Here are the preceding posts in this series: I, Can adults be saved? ; II, Word or the Church? ; III, The unattractive body, IV, Miraculous, ordinary, conversational experience ; V, The arrogance of the infant (a) ; VI, The arrogance of the infant (b) ; VII, The “Church-speak” that we need
A quote from Gerhard’s On the Church struck me as tremendous, and has caused me to continue this series I started long ago… (at least for one addition : ) ). I’ll get to the quote in a minute.
Recently, I read the words of one person describing a faithful Roman Catholic (here). This is what he said:
“Your wish is to love what the Church does and as she does (I deliberately use the feminine pronoun); you wish to understand things as she does; and you wish to give a personal ‘fiat’ in the manner of the Mary of the Angelus and the saints. You see in the Church – the great, vast, aggregate of fallible humans – a spiritual work of a personal God manifest in the God-man Jesus; you take on wholly Paul’s metaphor that the church, in its human imperfection, is a sign and extension of that ‘scandal’, ‘folly’ and ‘stumbling block’ that was the ignominious death on Calvary. Thus, you can assert that the Church ‘belongs’ to Jesus in a sense that it is his work, and thus his, and you then would conclude that each and everyone professing to act for or in the interests of the Church should only do what is discerned as the heart and mind of Jesus, and that the only way to discern that is to contemplate on and assent to the teachings of its popes and councils.”
I am confident that these words could have been used to describe Martin Luther. If you do not believe me, read this book.
At one point in the Luther movie of 2003 Staupitz, the head of the Augustinian order (and Luther’s faithful father in Christ) says to Luther: “I hoped that you would help reform the church, not destroy it…with all its sins, the Church is still the Church… what is a child without its family… how would people fare left to themselves helpless and frightened…all my life I have seen a world that hates evil more than it loves good… I beg you to look to the good, Martin…” . To this Luther responds, “That day when you sent me out so boldly to change the world: Did you really think there wouldn’t be a cost?”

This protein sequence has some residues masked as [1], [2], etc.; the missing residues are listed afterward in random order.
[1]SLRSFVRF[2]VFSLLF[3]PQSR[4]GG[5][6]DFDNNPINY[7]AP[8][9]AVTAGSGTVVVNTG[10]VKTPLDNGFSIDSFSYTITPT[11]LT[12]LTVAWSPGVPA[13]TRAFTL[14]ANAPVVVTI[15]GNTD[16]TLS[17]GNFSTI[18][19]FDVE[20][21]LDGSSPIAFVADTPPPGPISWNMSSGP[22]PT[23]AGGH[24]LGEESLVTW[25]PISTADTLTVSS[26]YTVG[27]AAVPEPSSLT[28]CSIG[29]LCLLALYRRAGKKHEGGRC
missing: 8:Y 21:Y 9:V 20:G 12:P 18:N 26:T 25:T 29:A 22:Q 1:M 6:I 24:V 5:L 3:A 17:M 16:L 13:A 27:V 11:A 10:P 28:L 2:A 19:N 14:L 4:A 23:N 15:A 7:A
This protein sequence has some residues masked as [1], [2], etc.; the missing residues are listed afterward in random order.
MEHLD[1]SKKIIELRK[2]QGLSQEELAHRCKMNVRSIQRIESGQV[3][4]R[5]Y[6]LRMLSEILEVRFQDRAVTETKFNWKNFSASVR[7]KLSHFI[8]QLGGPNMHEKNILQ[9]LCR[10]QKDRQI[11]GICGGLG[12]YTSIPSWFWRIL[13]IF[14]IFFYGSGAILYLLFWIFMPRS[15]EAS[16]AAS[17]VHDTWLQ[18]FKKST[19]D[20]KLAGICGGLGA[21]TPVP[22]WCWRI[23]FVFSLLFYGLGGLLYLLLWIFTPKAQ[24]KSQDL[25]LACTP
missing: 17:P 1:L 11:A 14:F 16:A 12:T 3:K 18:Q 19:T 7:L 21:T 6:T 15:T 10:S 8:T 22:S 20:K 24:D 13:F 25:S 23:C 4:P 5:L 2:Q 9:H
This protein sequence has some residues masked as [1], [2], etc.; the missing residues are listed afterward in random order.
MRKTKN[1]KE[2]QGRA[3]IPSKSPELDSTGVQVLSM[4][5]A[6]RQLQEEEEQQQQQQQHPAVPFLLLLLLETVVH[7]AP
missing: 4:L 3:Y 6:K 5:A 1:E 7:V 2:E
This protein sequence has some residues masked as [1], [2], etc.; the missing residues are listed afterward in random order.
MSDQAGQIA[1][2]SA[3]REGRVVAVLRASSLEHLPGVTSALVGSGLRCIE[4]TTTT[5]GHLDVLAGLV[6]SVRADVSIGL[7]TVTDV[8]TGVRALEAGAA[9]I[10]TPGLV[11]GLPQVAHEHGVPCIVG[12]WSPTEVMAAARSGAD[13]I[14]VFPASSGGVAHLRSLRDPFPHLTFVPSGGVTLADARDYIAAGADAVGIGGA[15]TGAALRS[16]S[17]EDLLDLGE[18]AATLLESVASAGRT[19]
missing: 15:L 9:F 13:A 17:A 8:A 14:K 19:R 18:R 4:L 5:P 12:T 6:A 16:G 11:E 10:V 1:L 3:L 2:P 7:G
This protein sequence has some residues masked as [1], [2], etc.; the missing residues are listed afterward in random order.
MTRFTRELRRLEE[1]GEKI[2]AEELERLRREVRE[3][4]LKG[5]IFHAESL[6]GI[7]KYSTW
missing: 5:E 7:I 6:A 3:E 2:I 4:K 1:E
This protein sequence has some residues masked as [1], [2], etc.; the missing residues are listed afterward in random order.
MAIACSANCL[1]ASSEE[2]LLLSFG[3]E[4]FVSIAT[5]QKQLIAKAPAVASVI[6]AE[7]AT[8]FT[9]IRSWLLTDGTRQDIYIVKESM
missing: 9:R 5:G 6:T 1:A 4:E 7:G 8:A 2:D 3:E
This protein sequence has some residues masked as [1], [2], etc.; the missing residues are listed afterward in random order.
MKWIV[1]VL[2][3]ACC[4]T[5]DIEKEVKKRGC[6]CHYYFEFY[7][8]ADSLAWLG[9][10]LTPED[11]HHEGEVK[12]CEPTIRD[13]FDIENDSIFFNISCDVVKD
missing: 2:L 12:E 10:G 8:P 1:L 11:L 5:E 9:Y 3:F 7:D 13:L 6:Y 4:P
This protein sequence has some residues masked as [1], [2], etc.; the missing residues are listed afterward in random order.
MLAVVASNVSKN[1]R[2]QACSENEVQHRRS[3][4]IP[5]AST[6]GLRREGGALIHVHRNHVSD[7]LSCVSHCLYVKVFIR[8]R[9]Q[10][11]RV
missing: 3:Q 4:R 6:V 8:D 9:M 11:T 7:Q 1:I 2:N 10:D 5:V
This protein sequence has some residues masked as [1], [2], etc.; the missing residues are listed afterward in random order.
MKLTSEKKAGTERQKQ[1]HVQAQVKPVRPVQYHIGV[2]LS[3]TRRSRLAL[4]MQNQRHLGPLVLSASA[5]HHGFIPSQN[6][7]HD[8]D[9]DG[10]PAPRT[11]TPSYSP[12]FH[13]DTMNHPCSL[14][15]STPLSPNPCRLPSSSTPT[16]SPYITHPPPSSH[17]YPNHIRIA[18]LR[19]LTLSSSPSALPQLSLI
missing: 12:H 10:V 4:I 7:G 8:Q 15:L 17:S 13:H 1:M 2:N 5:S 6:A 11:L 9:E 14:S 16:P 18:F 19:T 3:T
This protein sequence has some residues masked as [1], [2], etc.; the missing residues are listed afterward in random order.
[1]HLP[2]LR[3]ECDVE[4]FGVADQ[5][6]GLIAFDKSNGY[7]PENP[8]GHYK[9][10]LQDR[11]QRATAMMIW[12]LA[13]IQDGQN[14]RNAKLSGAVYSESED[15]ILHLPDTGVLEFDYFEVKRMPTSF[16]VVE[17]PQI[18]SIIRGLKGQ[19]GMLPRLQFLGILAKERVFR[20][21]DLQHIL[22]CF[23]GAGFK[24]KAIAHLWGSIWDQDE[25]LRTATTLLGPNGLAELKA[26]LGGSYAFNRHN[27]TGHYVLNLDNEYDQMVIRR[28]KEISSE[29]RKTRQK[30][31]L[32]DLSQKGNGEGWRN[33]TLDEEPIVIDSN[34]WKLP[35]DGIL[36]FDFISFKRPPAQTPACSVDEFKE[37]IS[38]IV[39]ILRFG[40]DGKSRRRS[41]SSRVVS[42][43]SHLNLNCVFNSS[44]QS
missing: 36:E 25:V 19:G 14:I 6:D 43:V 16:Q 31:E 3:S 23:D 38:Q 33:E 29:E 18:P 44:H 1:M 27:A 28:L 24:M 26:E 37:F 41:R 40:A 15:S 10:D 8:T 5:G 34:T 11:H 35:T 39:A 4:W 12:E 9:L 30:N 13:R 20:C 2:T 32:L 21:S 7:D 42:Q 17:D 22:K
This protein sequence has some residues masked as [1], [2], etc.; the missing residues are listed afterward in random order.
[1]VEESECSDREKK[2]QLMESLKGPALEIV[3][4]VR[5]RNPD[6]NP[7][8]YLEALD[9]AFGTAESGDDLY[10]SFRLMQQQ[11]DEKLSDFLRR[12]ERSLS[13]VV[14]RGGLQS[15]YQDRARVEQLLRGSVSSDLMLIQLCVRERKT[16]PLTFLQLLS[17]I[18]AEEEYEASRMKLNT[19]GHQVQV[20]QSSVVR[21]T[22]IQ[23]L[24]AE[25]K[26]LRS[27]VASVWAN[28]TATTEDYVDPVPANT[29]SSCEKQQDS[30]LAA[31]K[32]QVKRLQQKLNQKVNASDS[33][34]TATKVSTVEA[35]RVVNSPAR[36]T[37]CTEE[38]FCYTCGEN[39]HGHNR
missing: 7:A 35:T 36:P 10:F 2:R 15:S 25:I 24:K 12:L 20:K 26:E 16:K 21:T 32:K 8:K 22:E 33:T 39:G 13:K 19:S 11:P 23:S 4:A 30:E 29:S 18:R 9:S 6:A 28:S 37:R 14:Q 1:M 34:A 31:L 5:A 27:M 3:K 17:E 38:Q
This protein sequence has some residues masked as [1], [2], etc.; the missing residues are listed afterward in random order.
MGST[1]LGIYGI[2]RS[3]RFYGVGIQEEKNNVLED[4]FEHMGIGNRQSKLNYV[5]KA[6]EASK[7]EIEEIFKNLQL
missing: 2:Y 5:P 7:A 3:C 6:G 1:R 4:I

Luther never intended to leave the mother that had born him, but the words of Hosea 2:2 may have not been far from him: “Judge *your mother*, judge her, for she is not My wife and I am not her husband; let her put away her fornications and her adulteries from between her breasts”. Such correction Rome could not endure. He was as the faithful prophets before him.
Therefore, I conclude: although finally and fully loyal to the Father who provided the seed [of the Word], child-like faith also presumes a desire to stay with the mother that gave them that spiritual birth, that is Holy Mother Church. Even when she abuses them tremendously, there is loyalty, for there is only One Mother, in addition to the One Lord, faith, and baptism…..
Here is the quote:
“Bellarmine… : “According to Philipp Melanchthon and [Matthias] Flacius Illyricus, the church at the time of Christ existed only in Zechariah, Anna, Simeon, Mary, and a few other devout people, but not in the pontiffs [i.e., chief priests] and a certain multitude of Jews. Yet it is evident that Zechariah, Simeon, and the others communed with the chief priests in the temple and the sacrifices, etc. Therefore either they were acting badly by being in fellowship with a false church, or the Lutherans are acting badly by not being in a fellowship with us and in not obeying the pontiff.”
We respond. (1) We accept the comparison that compares our church with Simeon, Zechariah, and the rest of the devout and, on the other hand, the Roman church with the chief priests and the rest of the Jewish multitude. From this we draw the unshakable conclusion that our church is true and theirs is false.
(2) If this argument were to have any strength, it would not prove that the church catholic [i.e. the universal church] is visible but that we should not have deserted the Roman Church. But this question belongs to another place. Therefore the argument is beside the point.